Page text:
How often do people perform banking activities, or use the banking apps? Seldom enough to warrant some extra protections and caution around banking. Most people store their money in a bank, since there is an expectation that it is safer than under the mattress or in a Milo tin. It’s safer than keeping money on hand, and so we make it someone else’s problem by keeping it in a bank. Not the best use of cash, but it’ll do for floats and expenditure.
Recently, there’s been a rise of banking scams using text messages seemingly from the bank. These messages link to phishing websites that steal the user’s credentials and by extension, their money. I highlighted this possibility last year in my post on mobile phreaking. It’s interesting how many people have fallen prey to this scam, including millennials who lost their life savings. Let’s explore some possible ways to mitigate these banking scams.
Text Messages Suck
I’m reminded of a video five years ago which demonstrated how someone’s mobile account was taken over through social engineering. Several articles online would tell you never to use text messages for 2-Factor Authentication (2FA). Using a dedicated 2FA app such as Microsoft Authenticator would be far more protective. Microsoft Accounts are even making the shift to a passwordless future, and login is seamless. After entering their username, users just need to tap the correct option on their phone as shown on the screen during the login process, no password required.
Banks still largely rely on text messages for notifications and 2FA. Building these notifications and approvals into the app (such as gaming platform Steam’s SteamGuard) might help to prevent scams from happening. For example, a new login on the web may require that users approve the login from their authorized mobile app. The page should clearly state the action being performed, with additional contextual information such as scam warnings. There is more screen real estate within the app compared to text messages.
Likewise, transactions done outside of the user’s authorized mobile app should continue to require prompts for every action (with perhaps an option to disable further prompts for that session). These prompts should continue to provide users with information about actions taken (e.g. increasing transfer limit, setting up new digital token).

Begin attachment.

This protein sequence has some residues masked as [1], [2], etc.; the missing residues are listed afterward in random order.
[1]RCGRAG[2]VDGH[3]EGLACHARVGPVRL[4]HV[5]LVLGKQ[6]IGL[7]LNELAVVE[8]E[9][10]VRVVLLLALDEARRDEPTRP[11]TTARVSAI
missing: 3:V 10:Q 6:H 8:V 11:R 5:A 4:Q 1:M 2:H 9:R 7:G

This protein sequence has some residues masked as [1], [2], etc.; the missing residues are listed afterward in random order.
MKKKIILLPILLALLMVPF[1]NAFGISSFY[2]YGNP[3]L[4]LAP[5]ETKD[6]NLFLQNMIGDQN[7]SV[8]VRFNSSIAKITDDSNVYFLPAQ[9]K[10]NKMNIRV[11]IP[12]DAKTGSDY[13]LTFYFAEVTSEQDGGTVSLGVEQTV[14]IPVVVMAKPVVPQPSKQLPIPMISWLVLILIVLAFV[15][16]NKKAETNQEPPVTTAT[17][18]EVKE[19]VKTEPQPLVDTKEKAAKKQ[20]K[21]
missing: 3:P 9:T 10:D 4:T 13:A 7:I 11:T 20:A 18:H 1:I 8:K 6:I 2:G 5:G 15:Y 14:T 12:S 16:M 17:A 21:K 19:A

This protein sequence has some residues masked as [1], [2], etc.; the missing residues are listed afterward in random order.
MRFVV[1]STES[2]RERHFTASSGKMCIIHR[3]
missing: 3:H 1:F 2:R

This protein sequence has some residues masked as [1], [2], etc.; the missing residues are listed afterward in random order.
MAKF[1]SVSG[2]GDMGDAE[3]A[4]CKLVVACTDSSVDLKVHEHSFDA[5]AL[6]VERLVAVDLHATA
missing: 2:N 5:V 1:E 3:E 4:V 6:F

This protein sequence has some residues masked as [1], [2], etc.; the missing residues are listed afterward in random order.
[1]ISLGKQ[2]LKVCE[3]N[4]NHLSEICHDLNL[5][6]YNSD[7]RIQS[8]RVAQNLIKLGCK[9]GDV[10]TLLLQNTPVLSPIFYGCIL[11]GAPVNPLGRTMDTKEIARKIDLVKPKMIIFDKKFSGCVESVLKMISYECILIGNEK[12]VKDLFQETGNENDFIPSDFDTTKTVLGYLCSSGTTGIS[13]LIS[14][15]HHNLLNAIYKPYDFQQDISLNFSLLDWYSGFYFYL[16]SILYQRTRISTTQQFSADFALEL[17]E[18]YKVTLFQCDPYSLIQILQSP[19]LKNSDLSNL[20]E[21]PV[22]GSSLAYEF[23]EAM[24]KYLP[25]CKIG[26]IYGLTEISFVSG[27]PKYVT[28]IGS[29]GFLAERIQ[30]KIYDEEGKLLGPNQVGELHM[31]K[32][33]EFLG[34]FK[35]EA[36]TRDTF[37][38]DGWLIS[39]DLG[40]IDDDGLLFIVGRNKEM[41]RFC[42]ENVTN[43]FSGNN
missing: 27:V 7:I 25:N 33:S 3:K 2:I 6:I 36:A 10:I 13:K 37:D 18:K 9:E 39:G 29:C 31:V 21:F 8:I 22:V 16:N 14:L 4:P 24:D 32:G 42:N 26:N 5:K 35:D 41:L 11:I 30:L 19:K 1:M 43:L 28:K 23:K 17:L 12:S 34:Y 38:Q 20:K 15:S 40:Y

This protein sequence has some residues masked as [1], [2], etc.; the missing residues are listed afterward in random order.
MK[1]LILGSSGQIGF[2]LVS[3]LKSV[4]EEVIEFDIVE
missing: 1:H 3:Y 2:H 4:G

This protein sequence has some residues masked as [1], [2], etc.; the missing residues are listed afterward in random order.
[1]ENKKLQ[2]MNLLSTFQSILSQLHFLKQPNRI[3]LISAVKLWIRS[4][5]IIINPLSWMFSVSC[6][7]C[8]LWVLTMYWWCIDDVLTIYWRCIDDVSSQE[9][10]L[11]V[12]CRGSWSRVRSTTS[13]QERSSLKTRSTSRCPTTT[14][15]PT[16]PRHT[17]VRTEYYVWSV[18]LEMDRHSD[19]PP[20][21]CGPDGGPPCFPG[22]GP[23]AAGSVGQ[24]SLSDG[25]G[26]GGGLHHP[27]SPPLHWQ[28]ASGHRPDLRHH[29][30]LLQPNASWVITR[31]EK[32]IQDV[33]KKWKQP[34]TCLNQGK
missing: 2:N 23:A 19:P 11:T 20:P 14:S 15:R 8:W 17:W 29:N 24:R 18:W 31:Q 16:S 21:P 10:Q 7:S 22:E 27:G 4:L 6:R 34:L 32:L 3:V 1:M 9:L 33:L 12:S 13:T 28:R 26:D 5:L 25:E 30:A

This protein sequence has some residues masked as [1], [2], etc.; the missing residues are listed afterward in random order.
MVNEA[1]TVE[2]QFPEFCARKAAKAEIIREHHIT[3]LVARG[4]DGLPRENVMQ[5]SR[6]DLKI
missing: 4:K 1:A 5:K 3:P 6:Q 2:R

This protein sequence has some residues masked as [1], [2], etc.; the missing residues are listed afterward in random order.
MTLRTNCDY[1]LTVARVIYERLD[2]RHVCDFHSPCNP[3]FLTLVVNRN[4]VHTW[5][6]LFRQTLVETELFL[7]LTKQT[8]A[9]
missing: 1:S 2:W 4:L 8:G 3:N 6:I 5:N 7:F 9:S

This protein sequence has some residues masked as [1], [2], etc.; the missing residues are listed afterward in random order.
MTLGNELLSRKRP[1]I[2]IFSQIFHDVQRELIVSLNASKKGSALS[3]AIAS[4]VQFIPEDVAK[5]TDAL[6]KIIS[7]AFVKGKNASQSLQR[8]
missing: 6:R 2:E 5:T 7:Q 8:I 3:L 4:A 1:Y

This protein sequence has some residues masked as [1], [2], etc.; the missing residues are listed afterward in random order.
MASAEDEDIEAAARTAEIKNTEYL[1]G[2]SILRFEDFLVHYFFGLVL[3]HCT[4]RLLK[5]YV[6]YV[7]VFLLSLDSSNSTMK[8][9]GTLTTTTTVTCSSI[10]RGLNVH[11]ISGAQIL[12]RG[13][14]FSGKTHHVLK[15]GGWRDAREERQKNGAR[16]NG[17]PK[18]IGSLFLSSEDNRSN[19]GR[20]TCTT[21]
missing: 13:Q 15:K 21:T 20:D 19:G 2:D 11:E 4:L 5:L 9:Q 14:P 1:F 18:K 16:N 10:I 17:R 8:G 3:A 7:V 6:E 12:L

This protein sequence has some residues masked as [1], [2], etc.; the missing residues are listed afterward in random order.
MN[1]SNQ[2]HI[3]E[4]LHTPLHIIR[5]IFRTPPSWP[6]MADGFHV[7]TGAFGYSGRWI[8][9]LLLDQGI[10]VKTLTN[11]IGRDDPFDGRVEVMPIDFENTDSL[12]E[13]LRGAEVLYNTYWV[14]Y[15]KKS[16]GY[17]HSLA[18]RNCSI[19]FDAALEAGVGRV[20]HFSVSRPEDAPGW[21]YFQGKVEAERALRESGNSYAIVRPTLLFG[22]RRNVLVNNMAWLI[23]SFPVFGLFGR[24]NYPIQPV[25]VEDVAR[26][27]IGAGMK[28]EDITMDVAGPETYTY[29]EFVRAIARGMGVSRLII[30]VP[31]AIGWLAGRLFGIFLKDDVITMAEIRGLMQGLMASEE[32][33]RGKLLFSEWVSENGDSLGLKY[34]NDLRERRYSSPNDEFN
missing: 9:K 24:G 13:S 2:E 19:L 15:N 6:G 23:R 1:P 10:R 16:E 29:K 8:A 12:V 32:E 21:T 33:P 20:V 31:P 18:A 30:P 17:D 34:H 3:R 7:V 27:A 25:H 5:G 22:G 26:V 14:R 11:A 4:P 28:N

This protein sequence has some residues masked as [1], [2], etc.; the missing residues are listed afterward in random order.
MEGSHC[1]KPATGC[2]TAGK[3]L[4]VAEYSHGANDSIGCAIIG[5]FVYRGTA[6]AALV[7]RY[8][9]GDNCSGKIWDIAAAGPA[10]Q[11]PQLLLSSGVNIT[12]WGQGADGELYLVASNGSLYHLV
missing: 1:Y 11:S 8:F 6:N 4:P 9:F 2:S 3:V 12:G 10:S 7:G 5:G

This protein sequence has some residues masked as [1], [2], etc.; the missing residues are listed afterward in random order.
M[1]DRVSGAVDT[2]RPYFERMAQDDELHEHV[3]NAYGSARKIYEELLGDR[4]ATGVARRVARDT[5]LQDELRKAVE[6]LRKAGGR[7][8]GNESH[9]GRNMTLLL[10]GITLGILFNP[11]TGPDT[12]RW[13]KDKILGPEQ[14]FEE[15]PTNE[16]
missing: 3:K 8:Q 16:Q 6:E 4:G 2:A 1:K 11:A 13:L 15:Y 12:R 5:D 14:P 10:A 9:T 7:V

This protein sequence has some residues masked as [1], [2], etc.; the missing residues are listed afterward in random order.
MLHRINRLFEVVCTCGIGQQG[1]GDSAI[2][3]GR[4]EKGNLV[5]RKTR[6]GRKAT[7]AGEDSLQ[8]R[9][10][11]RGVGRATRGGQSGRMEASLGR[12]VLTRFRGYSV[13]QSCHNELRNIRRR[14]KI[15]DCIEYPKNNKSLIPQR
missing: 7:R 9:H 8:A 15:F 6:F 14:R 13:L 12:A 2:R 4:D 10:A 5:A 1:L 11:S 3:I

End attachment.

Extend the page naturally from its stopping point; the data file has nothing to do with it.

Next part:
Sure, people would hate to get an email each time they logged in. Therefore, my recommendation isn’t to email users on every single login, especially if they are just logging in on their app through saved credentials. However, for web logins from new locations (based on IP address) or new mobile device logins, users should receive some form of notification on a separate platform other than what they were using (password/PIN and text messages).
For example, over at crypto exchange Bitfinex, users get a login notification with plenty of information and the ability to quickly freeze their account. In fact, users have granular control over their notifications so they can even disable this message if they don’t fancy this level of security.
If certain actions are taken, the account should be temporarily unable to perform large transactions for a small timeframe. This should include changing the account’s daily limit or adding a new digital token. A small timeout of 30 minutes should suffice, during which the user should be notified of said actions via text messaging and/or email. Hopefully, this is enough time to report the breach to the bank. In this case, the bank should also have a policy to respond to reports of fraudulent access within a set amount of time.
Taking an example from the crypto space, Hodlnaut allows users to specify a whitelist of addresses to transact with. If this feature is enabled (or disabled), users must wait 48 hours before they are able to perform transactions. Their rational for this is that the user would, by then, “realize that (their) account is hacked” and contact Hodlnaut to freeze the account.
One possible measure to mark messages as legitimate is by having users specify a “secret phrase” with the bank. This should be something unique (not the same as the account password) that only the bank and user knows, such as a number (“uwu” in the image example). If a bank sends a message to the user (whether through text messaging or email), the communication can include said secret phrase. Since the pre-decided secret phrase is unique and difficult to guess, the user can then be confident that the message is legitimate if they see the phrase.